- Every player holds the cards arranged in order in his hand but in such a manner that they cannot be seen by the other players. Whoever has got the card 9 amongst his batch has to announce it and places this card openly on the table before him. He is given three flags by the head player in order toplant them on his block 11, as well as three counters done consecutively. Therefore, only after one 7 war panel or picture i has been. covered by three weapon cards 7 it is allowed to begin covering of the second war. panel or picture 4. In the end all of the four war panels or pictures 4% must be covered with three weapon cards 7 each with their picture face downward order to exhibit the peace picture 2 new en tirely free from war, in the centre of which the block 11 provided with flags of the winner batch b readin the motto im 31l1'll38d on the war card 5 to be handed over in aloud voice; hereafter he againeddresses the same neighhour by saying: i: desire peace. This neighbour is now obliged to consent to this wish and to remit a peace card 6 "from his batch to the petitioner. hl ow, the petitioner also reads the motto imprintedon this peace card 6 in a loud voicc,-he deposits it among the Fax cards 9 and receives from the head player a further flag and av counter from the cash. Now, the neighbour to the right begins to play by throwing the die. Assuming that he again throws one of the faces mentioned above the same game is repeated. If one of the players throws Pair, the Pax card 9 together with the batch of peace cards 6 put down with it go to him, he receives three flags 10, three counters 12, is entitled to remove one of the weapon cards 7 and to cover a war picture 4 with it, whereupon his neighbour to the right begins to play.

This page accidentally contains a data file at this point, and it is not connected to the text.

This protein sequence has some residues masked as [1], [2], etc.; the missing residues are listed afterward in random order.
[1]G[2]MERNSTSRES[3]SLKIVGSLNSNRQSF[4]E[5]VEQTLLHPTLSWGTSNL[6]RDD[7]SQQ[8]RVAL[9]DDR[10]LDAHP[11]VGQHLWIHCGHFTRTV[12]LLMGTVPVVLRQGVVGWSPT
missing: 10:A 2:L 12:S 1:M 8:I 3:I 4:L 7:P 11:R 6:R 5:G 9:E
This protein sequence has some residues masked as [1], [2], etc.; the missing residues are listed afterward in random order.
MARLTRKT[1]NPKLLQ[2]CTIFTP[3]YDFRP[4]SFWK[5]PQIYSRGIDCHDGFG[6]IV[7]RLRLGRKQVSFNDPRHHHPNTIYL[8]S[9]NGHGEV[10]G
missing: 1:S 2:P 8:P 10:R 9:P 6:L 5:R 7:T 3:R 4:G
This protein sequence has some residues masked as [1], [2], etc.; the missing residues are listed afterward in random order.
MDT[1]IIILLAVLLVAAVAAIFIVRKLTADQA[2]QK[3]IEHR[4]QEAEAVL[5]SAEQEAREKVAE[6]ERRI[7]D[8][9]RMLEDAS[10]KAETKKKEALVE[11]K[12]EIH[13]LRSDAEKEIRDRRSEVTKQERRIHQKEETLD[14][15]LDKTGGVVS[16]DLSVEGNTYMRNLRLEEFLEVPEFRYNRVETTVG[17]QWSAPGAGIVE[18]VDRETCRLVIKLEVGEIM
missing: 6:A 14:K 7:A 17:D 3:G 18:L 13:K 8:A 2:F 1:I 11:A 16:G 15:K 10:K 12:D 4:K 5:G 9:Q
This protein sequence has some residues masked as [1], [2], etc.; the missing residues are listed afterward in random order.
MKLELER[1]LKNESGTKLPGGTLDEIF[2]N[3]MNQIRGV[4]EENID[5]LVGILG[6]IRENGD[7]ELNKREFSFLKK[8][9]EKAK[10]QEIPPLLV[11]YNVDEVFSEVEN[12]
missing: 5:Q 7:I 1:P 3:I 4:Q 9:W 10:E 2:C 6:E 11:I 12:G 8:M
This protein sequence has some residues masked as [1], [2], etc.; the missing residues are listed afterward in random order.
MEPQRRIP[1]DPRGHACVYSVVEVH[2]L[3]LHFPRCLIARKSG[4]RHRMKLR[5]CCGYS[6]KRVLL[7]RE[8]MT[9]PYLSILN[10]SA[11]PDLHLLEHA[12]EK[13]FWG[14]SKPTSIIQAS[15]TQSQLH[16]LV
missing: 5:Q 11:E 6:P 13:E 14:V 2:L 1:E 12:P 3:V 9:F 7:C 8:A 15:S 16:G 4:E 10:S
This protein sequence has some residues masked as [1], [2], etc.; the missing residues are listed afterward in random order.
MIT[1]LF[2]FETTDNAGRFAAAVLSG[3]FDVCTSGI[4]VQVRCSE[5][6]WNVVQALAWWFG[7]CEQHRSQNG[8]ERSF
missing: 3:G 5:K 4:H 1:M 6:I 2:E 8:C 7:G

If however, one of the players throws Belluni, the player which has held the Bellum card 8 secretly in his batch is entitled to hand the same to the player which has thrown Bellum. The latter gives a flag 10 back to the 1 head player and pays up one counter 12to the cash.- Then, he is obliged to deposit a war card 5 from his batch under the Bellum card 8 by reading ofi? its motto. From now on, that is to say as soon as the Bellum card is displayed all war cards 5, exactly in the same I way as for the ?ax card 9, must be deposited underneath the Bellum card 8.' The latter also, the'same as the Pan card 9 changes its owner upon the unlucky throwing of Bellum, whereupon this player has to pay the fine as mentioned before,